Nicky USA is one of 2,200 small U.S. meatpacking plants that employ under 500 workers. They now join companies like Allen Brothers, Porter Road, and Snake River Farms in selling direct to customers and retail outlets instead of supplying mainly restaurants. By selling direct, Nicky USA was able to recoup about 40% of its business just 8 weeks into the pandemic. Grocery stores, which had accounted for only 13% of sales, now make up 50% of the company’s profits. Nicky USA also began selling non-meat products such as toilet paper, paper napkins, and CBD products, an idea that stemmed from Latham’s youngest son, Gerod. To Geoff Latham, every sale and online order represents “a blip of hope” in a dire situation where “the finish line keeps moving back on us.” .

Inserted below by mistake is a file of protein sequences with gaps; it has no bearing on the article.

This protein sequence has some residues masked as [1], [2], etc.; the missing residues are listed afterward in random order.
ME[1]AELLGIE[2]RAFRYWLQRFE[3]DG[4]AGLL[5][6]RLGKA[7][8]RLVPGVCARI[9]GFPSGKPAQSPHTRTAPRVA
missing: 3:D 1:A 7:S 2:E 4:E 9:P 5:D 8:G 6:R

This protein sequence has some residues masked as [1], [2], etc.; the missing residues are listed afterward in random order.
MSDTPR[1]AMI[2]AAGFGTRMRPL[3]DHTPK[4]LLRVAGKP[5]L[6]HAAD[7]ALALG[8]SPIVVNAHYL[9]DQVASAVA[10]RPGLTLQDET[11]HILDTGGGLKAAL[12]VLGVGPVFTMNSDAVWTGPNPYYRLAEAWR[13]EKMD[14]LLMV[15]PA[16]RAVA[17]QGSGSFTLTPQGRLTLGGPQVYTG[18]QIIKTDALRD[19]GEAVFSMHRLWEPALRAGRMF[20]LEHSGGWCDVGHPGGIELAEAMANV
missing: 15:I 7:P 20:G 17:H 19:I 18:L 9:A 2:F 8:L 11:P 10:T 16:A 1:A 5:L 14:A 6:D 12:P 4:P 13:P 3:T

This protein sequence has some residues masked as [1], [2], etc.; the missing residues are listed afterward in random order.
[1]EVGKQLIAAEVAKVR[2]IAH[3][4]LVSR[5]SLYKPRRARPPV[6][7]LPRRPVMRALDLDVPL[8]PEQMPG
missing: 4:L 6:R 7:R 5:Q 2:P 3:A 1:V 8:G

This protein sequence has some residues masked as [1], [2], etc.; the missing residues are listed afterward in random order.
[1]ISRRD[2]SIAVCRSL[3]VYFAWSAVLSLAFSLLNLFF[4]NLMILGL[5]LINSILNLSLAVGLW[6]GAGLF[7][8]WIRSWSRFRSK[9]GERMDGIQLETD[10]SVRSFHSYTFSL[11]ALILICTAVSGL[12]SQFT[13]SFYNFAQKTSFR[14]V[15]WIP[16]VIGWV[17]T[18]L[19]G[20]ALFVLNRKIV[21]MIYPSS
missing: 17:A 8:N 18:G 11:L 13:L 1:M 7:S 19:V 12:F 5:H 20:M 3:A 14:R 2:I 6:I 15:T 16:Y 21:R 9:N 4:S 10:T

Contact Tracing Required In Reopened Washington Restaurants
As part of its safe reopening requirements, the state of Washington has ordered restaurants to keep a 30-day log of all customers who have eaten on the premises. This log will include email or telephone contact information, according to requirements announced Monday by Governor Jay Inslee. Restaurants must also conduct on-premise services at 50% of their capacity before lockdown. The state’s decision seeks to mitigate transmission of the virus and facilitate contact tracing of individuals diagnosed with COVID-19 so that exposed individuals can be tested and begin to self-quarantine.
According to Inslee’s reopening strategy, restaurants must meet several other government safety requirements and prepare a written reopening and operational plan. Under Phase 2 of Inslee’s strategy, which includes restaurant dining rooms, counties with less than 75,000 people that have no reported cases of COVID-19 in the past three weeks can apply to ease their stay-at-home restrictions. As of now, restaurants outside of the eight approved counties remain confined to takeout and delivery only.